A former Cambridge Analytica director revealed in Westminster last week that the firm had met with the SNP
THE SNP’s former digital strategist Kirk J. Torrance, who helped to secure a decade of election victory for the party, met scandal hit Cambridge Analytica in 2016, CommonSpace can exclusively reveal.
Torrance, the son of the former Glasgow SNP councillor Jim Torrance, was previously the new media strategist at the SNP from 2009-2011, helping to deliver a historic Holyrood majority under Alex Salmond in May 2011.
He left the SNP after that election and started his own ‘strategic consultancy’, Industrial New Media. The SNP became a major client, with Torrance playing a role in the succesful 2015 General Election and 2016 Scottish election campaigns. He met Cambridge Analytica in February 2016 as an independent consultant working on behalf of the SNP.
The meeting did not lead to Cambridge Analytica working for the SNP or Industrial New Media, and Torrance has since described the scandal-hit firm as “snake oil salesmen”.
Cambridge Analytica became embroiled in scandal after it was revealed the company helped the Brexit campaign to target online campaign messages by allegedly using information obtained illegally from millions of Facebook users. Theresa May has been grilled over the Conservative Party and the UK Government’s connections to the firm and its parent company, SCL Group, which she said the government does not have any “current” contracts with.
In March Bella Caledonia revealed through FoI’s that the MoD had two contracts with the SCL Group and its widespread links with the top of the Conservative Party.
At a Westminster Committee, in response to a question from the SNP MP Brendan O’Hara, the former Cambridge Analytica director Brittany Kaiser revealed the company had met with SNP figures on at least two occasions in London and in Edinburgh.
After questions from Ruth Davidson at First Minister’s Questions last week, the First Minister Nicola Sturgeon refused to reveal the name of the person acting on behalf of the SNP who met with CA.
Multiple CommonSpace sources have confirmed the identity of the external consultant who met CA on behalf of the party, but the SNP refused to confirm and repeated the first minister’s earlier comments.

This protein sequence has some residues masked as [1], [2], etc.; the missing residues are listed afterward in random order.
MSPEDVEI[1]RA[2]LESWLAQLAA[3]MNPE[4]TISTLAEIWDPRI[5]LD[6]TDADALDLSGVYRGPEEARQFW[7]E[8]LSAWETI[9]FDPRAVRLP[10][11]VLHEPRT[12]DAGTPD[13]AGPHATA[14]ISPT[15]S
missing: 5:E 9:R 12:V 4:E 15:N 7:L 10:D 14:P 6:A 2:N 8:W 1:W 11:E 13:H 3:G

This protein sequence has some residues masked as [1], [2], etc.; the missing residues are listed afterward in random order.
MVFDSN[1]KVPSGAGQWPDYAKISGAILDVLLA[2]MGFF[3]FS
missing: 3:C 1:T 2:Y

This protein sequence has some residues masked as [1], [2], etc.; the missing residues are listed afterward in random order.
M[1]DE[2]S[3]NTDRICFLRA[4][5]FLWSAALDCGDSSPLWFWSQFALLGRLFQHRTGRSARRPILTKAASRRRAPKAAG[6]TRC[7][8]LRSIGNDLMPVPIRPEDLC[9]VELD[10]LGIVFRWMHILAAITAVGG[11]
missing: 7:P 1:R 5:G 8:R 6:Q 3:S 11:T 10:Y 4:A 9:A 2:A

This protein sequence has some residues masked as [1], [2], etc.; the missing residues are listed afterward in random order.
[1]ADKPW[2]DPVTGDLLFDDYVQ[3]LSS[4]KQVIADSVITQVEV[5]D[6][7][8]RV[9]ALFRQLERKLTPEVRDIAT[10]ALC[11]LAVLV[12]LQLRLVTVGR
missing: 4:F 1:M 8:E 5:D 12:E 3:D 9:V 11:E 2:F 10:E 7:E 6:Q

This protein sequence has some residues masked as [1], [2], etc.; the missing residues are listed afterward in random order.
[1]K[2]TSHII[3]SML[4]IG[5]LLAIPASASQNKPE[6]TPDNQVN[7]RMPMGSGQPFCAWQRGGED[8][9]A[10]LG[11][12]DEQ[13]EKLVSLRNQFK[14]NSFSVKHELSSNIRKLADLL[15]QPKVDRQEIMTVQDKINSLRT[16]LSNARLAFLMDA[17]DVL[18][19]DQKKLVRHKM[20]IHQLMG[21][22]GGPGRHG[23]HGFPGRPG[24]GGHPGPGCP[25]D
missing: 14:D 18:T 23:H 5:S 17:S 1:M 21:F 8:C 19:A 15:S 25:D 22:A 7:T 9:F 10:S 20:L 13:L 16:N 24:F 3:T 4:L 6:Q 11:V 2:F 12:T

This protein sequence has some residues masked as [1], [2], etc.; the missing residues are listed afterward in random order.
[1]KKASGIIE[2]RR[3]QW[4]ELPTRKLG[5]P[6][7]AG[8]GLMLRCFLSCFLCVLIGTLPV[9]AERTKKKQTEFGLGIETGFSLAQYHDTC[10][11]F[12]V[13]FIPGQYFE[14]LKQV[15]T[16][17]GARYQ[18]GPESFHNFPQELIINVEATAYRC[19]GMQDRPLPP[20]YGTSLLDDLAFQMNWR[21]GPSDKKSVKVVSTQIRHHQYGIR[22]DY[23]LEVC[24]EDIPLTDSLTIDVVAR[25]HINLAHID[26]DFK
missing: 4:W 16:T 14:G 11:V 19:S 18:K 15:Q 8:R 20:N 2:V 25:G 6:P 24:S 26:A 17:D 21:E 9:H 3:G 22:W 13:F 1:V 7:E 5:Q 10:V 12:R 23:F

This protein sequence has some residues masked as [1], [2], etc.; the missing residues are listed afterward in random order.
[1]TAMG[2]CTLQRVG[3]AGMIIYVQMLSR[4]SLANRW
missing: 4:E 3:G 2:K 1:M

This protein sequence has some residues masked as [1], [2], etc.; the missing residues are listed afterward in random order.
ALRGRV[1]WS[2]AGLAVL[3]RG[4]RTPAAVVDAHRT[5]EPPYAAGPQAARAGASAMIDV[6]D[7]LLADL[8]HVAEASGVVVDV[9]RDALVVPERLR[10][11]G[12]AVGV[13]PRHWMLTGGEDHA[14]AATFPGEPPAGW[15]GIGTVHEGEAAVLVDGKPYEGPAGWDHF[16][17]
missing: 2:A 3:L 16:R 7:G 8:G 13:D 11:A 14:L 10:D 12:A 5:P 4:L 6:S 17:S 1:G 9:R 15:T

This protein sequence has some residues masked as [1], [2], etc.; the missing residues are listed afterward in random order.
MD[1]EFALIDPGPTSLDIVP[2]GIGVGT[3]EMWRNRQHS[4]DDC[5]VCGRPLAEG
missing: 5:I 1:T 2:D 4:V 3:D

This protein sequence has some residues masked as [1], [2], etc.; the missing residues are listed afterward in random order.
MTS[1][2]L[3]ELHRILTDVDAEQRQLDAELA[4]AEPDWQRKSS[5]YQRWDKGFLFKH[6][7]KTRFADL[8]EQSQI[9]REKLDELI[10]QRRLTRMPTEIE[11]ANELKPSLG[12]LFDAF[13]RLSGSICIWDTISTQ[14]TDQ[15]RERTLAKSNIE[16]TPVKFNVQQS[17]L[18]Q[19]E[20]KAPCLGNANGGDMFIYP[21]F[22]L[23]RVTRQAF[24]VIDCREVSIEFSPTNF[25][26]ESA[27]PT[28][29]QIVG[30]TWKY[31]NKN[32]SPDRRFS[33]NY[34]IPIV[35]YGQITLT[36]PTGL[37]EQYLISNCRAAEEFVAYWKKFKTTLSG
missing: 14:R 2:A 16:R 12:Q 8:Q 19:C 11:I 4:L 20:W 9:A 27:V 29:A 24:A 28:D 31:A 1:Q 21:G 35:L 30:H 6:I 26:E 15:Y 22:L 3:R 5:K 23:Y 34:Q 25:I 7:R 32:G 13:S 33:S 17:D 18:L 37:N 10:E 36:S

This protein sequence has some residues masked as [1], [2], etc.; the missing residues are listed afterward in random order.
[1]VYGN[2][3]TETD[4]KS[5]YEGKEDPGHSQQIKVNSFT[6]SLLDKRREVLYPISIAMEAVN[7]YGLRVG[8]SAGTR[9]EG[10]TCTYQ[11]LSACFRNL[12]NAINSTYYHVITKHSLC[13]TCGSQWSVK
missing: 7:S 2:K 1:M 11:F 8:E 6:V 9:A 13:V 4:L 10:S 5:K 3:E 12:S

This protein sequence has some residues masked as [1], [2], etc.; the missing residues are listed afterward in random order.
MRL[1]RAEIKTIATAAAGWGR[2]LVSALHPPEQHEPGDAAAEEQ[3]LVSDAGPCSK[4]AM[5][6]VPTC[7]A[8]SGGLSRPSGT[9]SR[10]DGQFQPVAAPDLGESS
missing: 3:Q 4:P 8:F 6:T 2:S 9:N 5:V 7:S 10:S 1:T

RE Cambridge Analytica: my impression is they are disingenuous snake oil salesmen. If we are to believe their hyped up methodologies, they encouraged people to use their personal Facebook accounts to log onto Cambridge Analytica servers in order to create complex psychological…
— Kirk J. Torrance (@KirkJTorrance) March 26, 2018
A self-described entrepreneur and new media strategist, Torrance was a key member of staff behind the 2011 campaign alongside SNP chief executive Peter Murrell, Angus Robertson, and the party’s former chief spin doctor Kevin Pringle.
In a Facebook case study about how the party used the social media network to “trigger a landslide” in the 2015 general election, which saw the party take 56 of Scotland’s 59 seats, Torrance’s firm is described as a “partner consultant” to the SNP.
Writing for The National in March 2018, Torrance explained the thinking behind his strategy for the SNP’s online campaigning activity, arguing that the development of genuine grassroots engagement by the party in social media meant they had no necessity to over-spend on advertising “pretending to be social”.
He said: “What people forget is the news media’s apparent hostility towards the SNP is one of the reasons social media became a core communications channel for the party early on (in 2010), before other UK political parties began taking part.”
“The SNP have been using social media correctly for more than eight years now.
“Other UK political parties were late to the game and simply can’t compete, so they instead spend outrageous amounts of money pretending to be social – using adverts to make up for their lack of an authentic presence.”
On Sunday [22 March], the Sunday Herald revealed that SNP chief executive Peter Murrell, who is married to Nicola Sturgeon, had been summoned to Westminster to face questions from SNP MPs after complaints about how quickly the party’s Edinburgh HQ responded to revelations from Brittany Kaiser.
Cambridge Analytica could not be reached for comment at the time of publication.
Update: Since the time of publication, Kirk J. Torrance confirmed that he met with Cambridge Analytica on 18 February 2016, in a statement he said: “I’d like to commend the SNP for their professionalism and decency in respecting my confidence as a consultant contractor.
“However I can confirm that I met Cambridge Analytica on 18 February 2016 on behalf of the SNP.
“My recommendation was to not touch the firm with a barge pole, as they were a bunch of cowboys. From what is known now about Cambridge Analytica, I am glad the SNP took my advice.”
Picture courtesy of Thought Catalogue
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